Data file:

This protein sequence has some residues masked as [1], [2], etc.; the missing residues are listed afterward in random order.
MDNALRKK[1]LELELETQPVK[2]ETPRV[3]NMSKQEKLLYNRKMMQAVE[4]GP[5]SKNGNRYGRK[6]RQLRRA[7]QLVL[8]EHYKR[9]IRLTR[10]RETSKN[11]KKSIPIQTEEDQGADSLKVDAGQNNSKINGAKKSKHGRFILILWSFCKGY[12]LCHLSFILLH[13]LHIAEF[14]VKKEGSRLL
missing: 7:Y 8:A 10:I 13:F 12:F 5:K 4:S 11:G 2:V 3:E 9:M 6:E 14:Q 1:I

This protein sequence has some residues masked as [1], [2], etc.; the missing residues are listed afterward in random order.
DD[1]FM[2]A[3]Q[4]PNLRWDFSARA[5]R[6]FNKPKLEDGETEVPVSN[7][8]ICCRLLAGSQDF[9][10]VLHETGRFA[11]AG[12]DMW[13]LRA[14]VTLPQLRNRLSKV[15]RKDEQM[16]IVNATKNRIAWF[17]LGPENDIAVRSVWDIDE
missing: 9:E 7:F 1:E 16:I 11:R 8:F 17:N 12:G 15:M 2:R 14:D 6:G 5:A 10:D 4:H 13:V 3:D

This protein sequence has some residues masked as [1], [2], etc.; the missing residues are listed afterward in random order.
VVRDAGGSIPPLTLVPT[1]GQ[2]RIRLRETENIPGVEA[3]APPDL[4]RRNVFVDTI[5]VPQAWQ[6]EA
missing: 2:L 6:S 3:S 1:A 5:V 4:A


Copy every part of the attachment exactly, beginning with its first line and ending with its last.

This protein sequence has some residues masked as [1], [2], etc.; the missing residues are listed afterward in random order.
MDNALRKK[1]LELELETQPVK[2]ETPRV[3]NMSKQEKLLYNRKMMQAVE[4]GP[5]SKNGNRYGRK[6]RQLRRA[7]QLVL[8]EHYKR[9]IRLTR[10]RETSKN[11]KKSIPIQTEEDQGADSLKVDAGQNNSKINGAKKSKHGRFILILWSFCKGY[12]LCHLSFILLH[13]LHIAEF[14]VKKEGSRLL
missing: 7:Y 8:A 10:I 13:F 12:F 5:K 4:S 11:G 2:V 3:E 9:M 6:E 14:Q 1:I

This protein sequence has some residues masked as [1], [2], etc.; the missing residues are listed afterward in random order.
DD[1]FM[2]A[3]Q[4]PNLRWDFSARA[5]R[6]FNKPKLEDGETEVPVSN[7][8]ICCRLLAGSQDF[9][10]VLHETGRFA[11]AG[12]DMW[13]LRA[14]VTLPQLRNRLSKV[15]RKDEQM[16]IVNATKNRIAWF[17]LGPENDIAVRSVWDIDE
missing: 9:E 7:F 1:E 16:I 11:R 8:F 17:N 12:G 15:M 2:R 14:D 6:G 5:A 10:D 4:H 13:V 3:D

This protein sequence has some residues masked as [1], [2], etc.; the missing residues are listed afterward in random order.
VVRDAGGSIPPLTLVPT[1]GQ[2]RIRLRETENIPGVEA[3]APPDL[4]RRNVFVDTI[5]VPQAWQ[6]EA
missing: 2:L 6:S 3:S 1:A 5:V 4:A